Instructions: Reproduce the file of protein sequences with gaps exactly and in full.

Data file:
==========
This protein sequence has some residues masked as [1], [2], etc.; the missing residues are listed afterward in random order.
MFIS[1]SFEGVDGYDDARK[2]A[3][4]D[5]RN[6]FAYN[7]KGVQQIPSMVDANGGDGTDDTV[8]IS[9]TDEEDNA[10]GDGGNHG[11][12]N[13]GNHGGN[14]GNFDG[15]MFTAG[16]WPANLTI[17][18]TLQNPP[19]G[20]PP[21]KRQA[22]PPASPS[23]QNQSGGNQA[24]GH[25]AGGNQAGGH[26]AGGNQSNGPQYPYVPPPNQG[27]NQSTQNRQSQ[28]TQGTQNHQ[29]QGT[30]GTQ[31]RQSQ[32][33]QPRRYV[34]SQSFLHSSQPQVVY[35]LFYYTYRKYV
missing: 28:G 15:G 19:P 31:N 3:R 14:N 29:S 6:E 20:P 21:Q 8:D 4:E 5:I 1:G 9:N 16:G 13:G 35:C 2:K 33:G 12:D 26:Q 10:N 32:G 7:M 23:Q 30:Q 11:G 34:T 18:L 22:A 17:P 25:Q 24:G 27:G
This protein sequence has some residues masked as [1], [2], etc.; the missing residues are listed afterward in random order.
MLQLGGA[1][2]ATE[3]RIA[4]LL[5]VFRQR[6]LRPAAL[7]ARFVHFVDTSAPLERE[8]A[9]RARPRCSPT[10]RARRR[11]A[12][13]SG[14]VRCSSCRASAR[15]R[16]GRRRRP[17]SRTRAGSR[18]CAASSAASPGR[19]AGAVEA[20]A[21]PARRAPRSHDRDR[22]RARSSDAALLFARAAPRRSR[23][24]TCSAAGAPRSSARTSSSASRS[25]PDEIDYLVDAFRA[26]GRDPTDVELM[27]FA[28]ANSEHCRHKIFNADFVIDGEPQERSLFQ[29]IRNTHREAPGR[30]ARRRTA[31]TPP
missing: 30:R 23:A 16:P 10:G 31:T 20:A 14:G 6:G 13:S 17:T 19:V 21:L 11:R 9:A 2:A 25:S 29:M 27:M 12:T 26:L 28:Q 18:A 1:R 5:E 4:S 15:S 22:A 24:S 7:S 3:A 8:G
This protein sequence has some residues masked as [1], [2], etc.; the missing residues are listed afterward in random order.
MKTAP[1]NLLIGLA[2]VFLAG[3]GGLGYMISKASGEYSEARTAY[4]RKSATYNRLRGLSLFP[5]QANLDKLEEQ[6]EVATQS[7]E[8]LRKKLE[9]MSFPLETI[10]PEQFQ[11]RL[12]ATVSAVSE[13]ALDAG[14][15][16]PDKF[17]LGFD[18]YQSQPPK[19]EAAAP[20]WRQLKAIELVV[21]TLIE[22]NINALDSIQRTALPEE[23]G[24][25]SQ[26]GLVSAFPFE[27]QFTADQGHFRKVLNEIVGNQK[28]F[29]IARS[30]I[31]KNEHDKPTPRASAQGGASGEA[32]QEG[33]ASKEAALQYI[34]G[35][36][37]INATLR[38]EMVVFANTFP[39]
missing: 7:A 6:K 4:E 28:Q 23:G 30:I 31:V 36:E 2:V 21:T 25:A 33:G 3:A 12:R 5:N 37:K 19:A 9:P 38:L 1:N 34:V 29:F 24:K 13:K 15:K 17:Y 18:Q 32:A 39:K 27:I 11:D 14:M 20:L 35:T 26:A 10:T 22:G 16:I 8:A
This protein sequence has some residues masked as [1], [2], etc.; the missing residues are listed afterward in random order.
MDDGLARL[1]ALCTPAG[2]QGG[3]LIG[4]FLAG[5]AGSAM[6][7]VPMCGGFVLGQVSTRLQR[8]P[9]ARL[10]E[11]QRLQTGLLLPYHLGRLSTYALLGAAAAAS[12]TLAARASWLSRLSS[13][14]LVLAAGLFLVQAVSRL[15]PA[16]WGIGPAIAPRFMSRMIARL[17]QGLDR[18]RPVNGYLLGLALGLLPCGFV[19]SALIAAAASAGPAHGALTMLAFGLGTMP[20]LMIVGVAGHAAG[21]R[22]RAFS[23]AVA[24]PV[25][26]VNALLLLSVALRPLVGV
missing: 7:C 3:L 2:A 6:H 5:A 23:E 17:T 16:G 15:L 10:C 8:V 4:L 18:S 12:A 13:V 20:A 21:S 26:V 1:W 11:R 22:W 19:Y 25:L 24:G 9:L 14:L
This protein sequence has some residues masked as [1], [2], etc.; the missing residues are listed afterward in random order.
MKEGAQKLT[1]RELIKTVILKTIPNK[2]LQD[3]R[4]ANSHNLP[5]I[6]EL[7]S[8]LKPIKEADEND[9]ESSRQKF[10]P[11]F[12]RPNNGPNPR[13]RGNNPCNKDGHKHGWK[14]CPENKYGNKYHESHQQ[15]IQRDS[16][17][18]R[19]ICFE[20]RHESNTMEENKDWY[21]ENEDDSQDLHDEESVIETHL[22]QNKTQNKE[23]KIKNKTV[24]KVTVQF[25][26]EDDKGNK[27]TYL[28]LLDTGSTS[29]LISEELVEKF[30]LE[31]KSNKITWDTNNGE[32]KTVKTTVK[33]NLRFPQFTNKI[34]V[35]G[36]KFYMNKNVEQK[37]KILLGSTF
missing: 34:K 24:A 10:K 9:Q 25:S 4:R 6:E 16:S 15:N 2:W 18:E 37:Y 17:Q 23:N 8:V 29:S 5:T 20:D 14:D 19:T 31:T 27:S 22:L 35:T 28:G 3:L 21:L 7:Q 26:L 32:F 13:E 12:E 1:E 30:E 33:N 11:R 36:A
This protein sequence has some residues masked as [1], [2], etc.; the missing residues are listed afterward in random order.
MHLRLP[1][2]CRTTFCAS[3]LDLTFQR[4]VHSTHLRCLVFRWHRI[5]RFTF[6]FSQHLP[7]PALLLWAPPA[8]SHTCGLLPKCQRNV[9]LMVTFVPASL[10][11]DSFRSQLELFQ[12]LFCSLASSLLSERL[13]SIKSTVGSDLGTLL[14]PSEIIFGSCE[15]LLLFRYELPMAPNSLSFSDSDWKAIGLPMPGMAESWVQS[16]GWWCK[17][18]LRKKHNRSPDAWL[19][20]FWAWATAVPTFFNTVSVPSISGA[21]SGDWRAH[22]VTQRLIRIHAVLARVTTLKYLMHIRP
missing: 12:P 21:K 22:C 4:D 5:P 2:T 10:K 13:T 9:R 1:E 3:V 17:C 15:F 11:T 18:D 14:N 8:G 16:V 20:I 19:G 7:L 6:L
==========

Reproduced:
This protein sequence has some residues masked as [1], [2], etc.; the missing residues are listed afterward in random order.
MFIS[1]SFEGVDGYDDARK[2]A[3][4]D[5]RN[6]FAYN[7]KGVQQIPSMVDANGGDGTDDTV[8]IS[9]TDEEDNA[10]GDGGNHG[11][12]N[13]GNHGGN[14]GNFDG[15]MFTAG[16]WPANLTI[17][18]TLQNPP[19]G[20]PP[21]KRQA[22]PPASPS[23]QNQSGGNQA[24]GH[25]AGGNQAGGH[26]AGGNQSNGPQYPYVPPPNQG[27]NQSTQNRQSQ[28]TQGTQNHQ[29]QGT[30]GTQ[31]RQSQ[32][33]QPRRYV[34]SQSFLHSSQPQVVY[35]LFYYTYRKYV
missing: 28:G 15:G 19:P 31:N 3:R 14:N 29:S 6:E 20:P 21:Q 8:D 4:E 5:I 1:G 9:N 16:G 13:G 35:C 2:K 33:G 12:D 26:Q 10:N 32:G 7:M 23:Q 30:Q 11:G 34:T 18:L 22:A 17:P 25:Q 24:G 27:G
This protein sequence has some residues masked as [1], [2], etc.; the missing residues are listed afterward in random order.
MLQLGGA[1][2]ATE[3]RIA[4]LL[5]VFRQR[6]LRPAAL[7]ARFVHFVDTSAPLERE[8]A[9]RARPRCSPT[10]RARRR[11]A[12][13]SG[14]VRCSSCRASAR[15]R[16]GRRRRP[17]SRTRAGSR[18]CAASSAASPGR[19]AGAVEA[20]A[21]PARRAPRSHDRDR[22]RARSSDAALLFARAAPRRSR[23][24]TCSAAGAPRSSARTSSSASRS[25]PDEIDYLVDAFRA[26]GRDPTDVELM[27]FA[28]ANSEHCRHKIFNADFVIDGEPQERSLFQ[29]IRNTHREAPGR[30]ARRRTA[31]TPP
missing: 30:R 23:A 16:P 10:G 31:T 20:A 14:G 6:G 13:S 17:T 19:V 21:L 11:R 9:A 2:A 25:S 29:M 27:M 12:T 26:L 28:Q 18:A 1:R 5:E 4:S 15:S 22:A 24:S 7:S 3:A 8:G
This protein sequence has some residues masked as [1], [2], etc.; the missing residues are listed afterward in random order.
MKTAP[1]NLLIGLA[2]VFLAG[3]GGLGYMISKASGEYSEARTAY[4]RKSATYNRLRGLSLFP[5]QANLDKLEEQ[6]EVATQS[7]E[8]LRKKLE[9]MSFPLETI[10]PEQFQ[11]RL[12]ATVSAVSE[13]ALDAG[14][15][16]PDKF[17]LGFD[18]YQSQPPK[19]EAAAP[20]WRQLKAIELVV[21]TLIE[22]NINALDSIQRTALPEE[23]G[24][25]SQ[26]GLVSAFPFE[27]QFTADQGHFRKVLNEIVGNQK[28]F[29]IARS[30]I[31]KNEHDKPTPRASAQGGASGEA[32]QEG[33]ASKEAALQYI[34]G[35][36][37]INATLR[38]EMVVFANTFP[39]
missing: 7:A 6:K 4:E 28:Q 23:G 30:I 31:V 36:E 2:V 21:T 25:A 33:G 3:A 12:R 5:N 37:K 19:A 9:P 38:L 1:N 34:V 29:F 24:K 13:K 15:K 17:Y 18:Q 32:A 39:K 27:I 11:D 14:M 20:L 35:T 26:A 10:T 22:G 16:I 8:A
This protein sequence has some residues masked as [1], [2], etc.; the missing residues are listed afterward in random order.
MDDGLARL[1]ALCTPAG[2]QGG[3]LIG[4]FLAG[5]AGSAM[6][7]VPMCGGFVLGQVSTRLQR[8]P[9]ARL[10]E[11]QRLQTGLLLPYHLGRLSTYALLGAAAAAS[12]TLAARASWLSRLSS[13][14]LVLAAGLFLVQAVSRL[15]PA[16]WGIGPAIAPRFMSRMIARL[17]QGLDR[18]RPVNGYLLGLALGLLPCGFV[19]SALIAAAASAGPAHGALTMLAFGLGTMP[20]LMIVGVAGHAAG[21]R[22]RAFS[23]AVA[24]PV[25][26]VNALLLLSVALRPLVGV
missing: 7:C 3:L 2:A 6:H 5:A 23:E 17:T 16:G 15:L 10:C 8:V 4:L 18:S 12:A 13:V 20:A 21:S 26:V 1:W 11:R 22:W 19:Y 25:L 24:G 9:L 14:L
This protein sequence has some residues masked as [1], [2], etc.; the missing residues are listed afterward in random order.
MKEGAQKLT[1]RELIKTVILKTIPNK[2]LQD[3]R[4]ANSHNLP[5]I[6]EL[7]S[8]LKPIKEADEND[9]ESSRQKF[10]P[11]F[12]RPNNGPNPR[13]RGNNPCNKDGHKHGWK[14]CPENKYGNKYHESHQQ[15]IQRDS[16][17][18]R[19]ICFE[20]RHESNTMEENKDWY[21]ENEDDSQDLHDEESVIETHL[22]QNKTQNKE[23]KIKNKTV[24]KVTVQF[25][26]EDDKGNK[27]TYL[28]LLDTGSTS[29]LISEELVEKF[30]LE[31]KSNKITWDTNNGE[32]KTVKTTVK[33]NLRFPQFTNKI[34]V[35]G[36]KFYMNKNVEQK[37]KILLGSTF
missing: 34:K 24:A 10:K 9:Q 25:S 4:R 6:E 16:S 15:N 2:W 18:E 37:Y 17:Q 23:N 8:V 29:S 5:T 20:D 14:D 19:T 31:T 27:S 22:L 35:T 28:G 3:L 21:L 7:Q 26:L 32:F 13:E 12:E 1:E 30:E 33:N 11:R 36:A
This protein sequence has some residues masked as [1], [2], etc.; the missing residues are listed afterward in random order.
MHLRLP[1][2]CRTTFCAS[3]LDLTFQR[4]VHSTHLRCLVFRWHRI[5]RFTF[6]FSQHLP[7]PALLLWAPPA[8]SHTCGLLPKCQRNV[9]LMVTFVPASL[10][11]DSFRSQLELFQ[12]LFCSLASSLLSERL[13]SIKSTVGSDLGTLL[14]PSEIIFGSCE[15]LLLFRYELPMAPNSLSFSDSDWKAIGLPMPGMAESWVQS[16]GWWCK[17][18]LRKKHNRSPDAWL[19][20]FWAWATAVPTFFNTVSVPSISGA[21]SGDWRAH[22]VTQRLIRIHAVLARVTTLKYLMHIRP
missing: 12:P 21:K 22:C 4:D 5:P 2:T 10:K 13:T 9:R 1:E 3:V 17:C 15:F 11:T 18:D 14:N 8:G 16:V 20:I 19:G 7:L 6:L